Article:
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Thread: To make shot or not to make shot that is the q...

  1. #41
    Boolit Grand Master


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    Quote Originally Posted by 10sandxs View Post
    So I did some math... if shot sells for $65/bag, and I can get scrap range lead for $.50/lb (which I can), and I figure $700 for the shot maker and ancillary equipment to make shot... (drum roll please)
    7/8 oz loads break even after 22.6 flats
    1-1/8 oz loads break even after 17.5 flats

    Based on my consumption rate, that's about a 2.5 year ROI... Most businesses would balk at that... I probably will too... but it's fun to dream...

    Sent from my SM-G973U using Tapatalk
    So buy the $425 shot maker. It's slower at 40 to 50 pounds of shot an hour, but you can still make the 300 pounds of shot (for 22.6 flats) of shot in a single day with it.

  2. #42
    Boolit Buddy
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    Quote Originally Posted by megasupermagnum View Post
    So buy the $425 shot maker. It's slower at 40 to 50 pounds of shot an hour, but you can still make the 300 pounds of shot (for 22.6 flats) of shot in a single day with it.
    That is the 425 shot maker, plus 35 shipping, plus the drop tank, plus the circulation pump, plus screens to dry, Etc. I'm estimating the whole system will be a $700 (ish) investment

    Sent from my SM-G973U using Tapatalk

  3. #43
    Boolit Grand Master


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    The drop tank can be anything. Most of us already have a 50 caliber ammo can. They are like $15 if you don't. You do not need a circulation pump, and I can't imagine what it would be for. Coolant depends on what you buy. I buy RV anti-freeze, and it is reusable for a while. I don't remember what it costs. You would want about 4 gallons for a longer run. You don't need screens to dry. Just dump it on a tarp, or anything else you already have. You can buy a square mesh screen to filter out bad shot if you want. All in all, there is no reason to be spending over $500 total with tax and shipping on this stuff.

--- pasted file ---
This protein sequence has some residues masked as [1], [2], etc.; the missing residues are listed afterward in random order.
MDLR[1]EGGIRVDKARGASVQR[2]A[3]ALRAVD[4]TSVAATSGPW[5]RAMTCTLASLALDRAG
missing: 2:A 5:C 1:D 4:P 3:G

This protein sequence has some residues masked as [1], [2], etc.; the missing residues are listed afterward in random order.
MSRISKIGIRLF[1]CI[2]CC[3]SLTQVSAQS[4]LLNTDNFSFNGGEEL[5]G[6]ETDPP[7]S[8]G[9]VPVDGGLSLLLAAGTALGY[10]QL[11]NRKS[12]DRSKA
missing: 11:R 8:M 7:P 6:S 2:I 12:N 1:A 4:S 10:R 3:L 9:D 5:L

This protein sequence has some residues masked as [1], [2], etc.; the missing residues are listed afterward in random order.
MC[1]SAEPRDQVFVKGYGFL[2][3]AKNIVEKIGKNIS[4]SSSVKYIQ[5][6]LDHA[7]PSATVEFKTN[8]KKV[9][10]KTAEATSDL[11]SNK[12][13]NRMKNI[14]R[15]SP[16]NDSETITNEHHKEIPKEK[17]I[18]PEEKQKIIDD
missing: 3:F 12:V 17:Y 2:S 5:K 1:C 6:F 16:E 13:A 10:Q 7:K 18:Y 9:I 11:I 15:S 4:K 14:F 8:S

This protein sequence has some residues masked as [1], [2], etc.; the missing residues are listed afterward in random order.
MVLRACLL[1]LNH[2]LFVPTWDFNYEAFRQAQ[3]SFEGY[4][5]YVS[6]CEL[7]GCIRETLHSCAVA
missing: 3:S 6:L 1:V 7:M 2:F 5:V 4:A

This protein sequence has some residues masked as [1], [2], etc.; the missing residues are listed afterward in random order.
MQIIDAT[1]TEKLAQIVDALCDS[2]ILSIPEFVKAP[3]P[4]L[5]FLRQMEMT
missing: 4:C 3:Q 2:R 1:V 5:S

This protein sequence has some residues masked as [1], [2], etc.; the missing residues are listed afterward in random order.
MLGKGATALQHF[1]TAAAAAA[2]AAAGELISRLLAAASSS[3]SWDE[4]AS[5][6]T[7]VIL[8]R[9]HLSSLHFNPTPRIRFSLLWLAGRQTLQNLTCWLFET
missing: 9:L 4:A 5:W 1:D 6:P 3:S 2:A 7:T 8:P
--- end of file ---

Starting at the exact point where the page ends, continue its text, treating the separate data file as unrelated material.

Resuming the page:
One last thing is completely up to you if it is worth it. You can make a years supply for yourself in a day. You can then do a second run, and sell that. People will buy your shot at $50 a bag here all day, every day. That alone will pay for it quick.

  4. #44
    Boolit Master


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    Agreed..the pump is not needed. The 50 cal ammo can is perfect. Set it in a 1$ disposable aluminum turkey roaster pan to catch overflow.

    Also agreed..the coolant is reusable.. I imagine RV af and fabric softener are close in price too.

    The seive costs a little..yeah... 50-80$.

    The window screen panel was just for my ease. You could dump into an old pillowcase and lay out in the sun in the driveway.

    Ps..there is a knock off of the oasis dripper for about 125 - 199 on eBay. Thin metal body..looks like a cake pan... Has a 115v burner on it and the metal dripper ladle with the drippers. Way cheaper for those wanting light duty runs.

  5. #45
    Boolit Buddy
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    From what I've read, coolant temp is critical variable for good quality shot. If I do it, the coolant will be temp controlled and circulated across heating element (water heater element) and a cooling line (garden hose with controll valve)

    I hadn't considered the sales side of things... interesting...

    Sent from my SM-G973U using Tapatalk

  6. #46
    Boolit Grand Master


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    No, the coolant temp isn't super important. You don't want ice cold temp, but anything from chilled and up works great. The only factor is safety. At a certain temp, coolants can ignite. The flash point of RV antifreeze is 232 degrees, so you wouldn't want to get over about 200ish. I've never had it happen though. After the can gets about 1/3rd full, that's as much shot as you want to be lifting. The coolant will be moderately warm, not hot. You swap out the can with with fresh coolant, and keep going. By the time that's full, the first spoils coolant will be cooled down. By rotating coolant, you will maintain a safe temperature. The exact temperature is not needed for good shot.

    The critical factors for good shot are more with the shot maker. What coolant you use has some bearing, but there are a million coolants that people have luck with. With the shot maker, they should maintain a good melt temp for lead shot. You will need a PID to lower that temp if you ever want to make bismuth shot. Another factor that can matter is the distance from the pan lip to the coolant. The shot maker manufacturers already figured out this measurement for you. I would say the big three most important factors you should worry about are #1 lead level in the pan. It has to be a certain height over the drippers. Too high or too low is no good. #2 You have to keep your drippers clear. They will clog sometimes. Usually a tap with a screwdriver clears them. #3 You have to maintain a good surface on your pan's lip. I uses welders chalk on mine. Beyond that, it's just logistics of keeping both ends fed.